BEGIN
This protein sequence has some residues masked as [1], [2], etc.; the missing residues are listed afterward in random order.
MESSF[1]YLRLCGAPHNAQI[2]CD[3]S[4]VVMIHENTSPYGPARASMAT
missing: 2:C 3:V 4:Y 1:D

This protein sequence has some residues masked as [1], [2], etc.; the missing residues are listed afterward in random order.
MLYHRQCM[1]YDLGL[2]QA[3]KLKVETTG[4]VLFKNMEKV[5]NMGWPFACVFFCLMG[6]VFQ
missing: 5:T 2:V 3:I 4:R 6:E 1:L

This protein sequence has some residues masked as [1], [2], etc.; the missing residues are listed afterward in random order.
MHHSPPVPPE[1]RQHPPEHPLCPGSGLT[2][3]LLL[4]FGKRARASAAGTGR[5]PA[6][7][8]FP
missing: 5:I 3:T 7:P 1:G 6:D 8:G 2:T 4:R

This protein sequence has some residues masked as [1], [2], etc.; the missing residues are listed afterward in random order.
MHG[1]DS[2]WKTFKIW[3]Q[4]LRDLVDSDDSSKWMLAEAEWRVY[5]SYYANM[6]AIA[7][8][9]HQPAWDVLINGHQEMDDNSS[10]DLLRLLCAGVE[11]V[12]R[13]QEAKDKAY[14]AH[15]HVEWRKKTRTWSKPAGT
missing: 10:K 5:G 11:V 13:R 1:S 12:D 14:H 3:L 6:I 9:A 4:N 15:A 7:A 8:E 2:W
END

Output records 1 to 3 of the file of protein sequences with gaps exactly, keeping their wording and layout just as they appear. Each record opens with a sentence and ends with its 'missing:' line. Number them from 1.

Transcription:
This protein sequence has some residues masked as [1], [2], etc.; the missing residues are listed afterward in random order.
MESSF[1]YLRLCGAPHNAQI[2]CD[3]S[4]VVMIHENTSPYGPARASMAT
missing: 2:C 3:V 4:Y 1:D

This protein sequence has some residues masked as [1], [2], etc.; the missing residues are listed afterward in random order.
MLYHRQCM[1]YDLGL[2]QA[3]KLKVETTG[4]VLFKNMEKV[5]NMGWPFACVFFCLMG[6]VFQ
missing: 5:T 2:V 3:I 4:R 6:E 1:L

This protein sequence has some residues masked as [1], [2], etc.; the missing residues are listed afterward in random order.
MHHSPPVPPE[1]RQHPPEHPLCPGSGLT[2][3]LLL[4]FGKRARASAAGTGR[5]PA[6][7][8]FP
missing: 5:I 3:T 7:P 1:G 6:D 8:G 2:T 4:R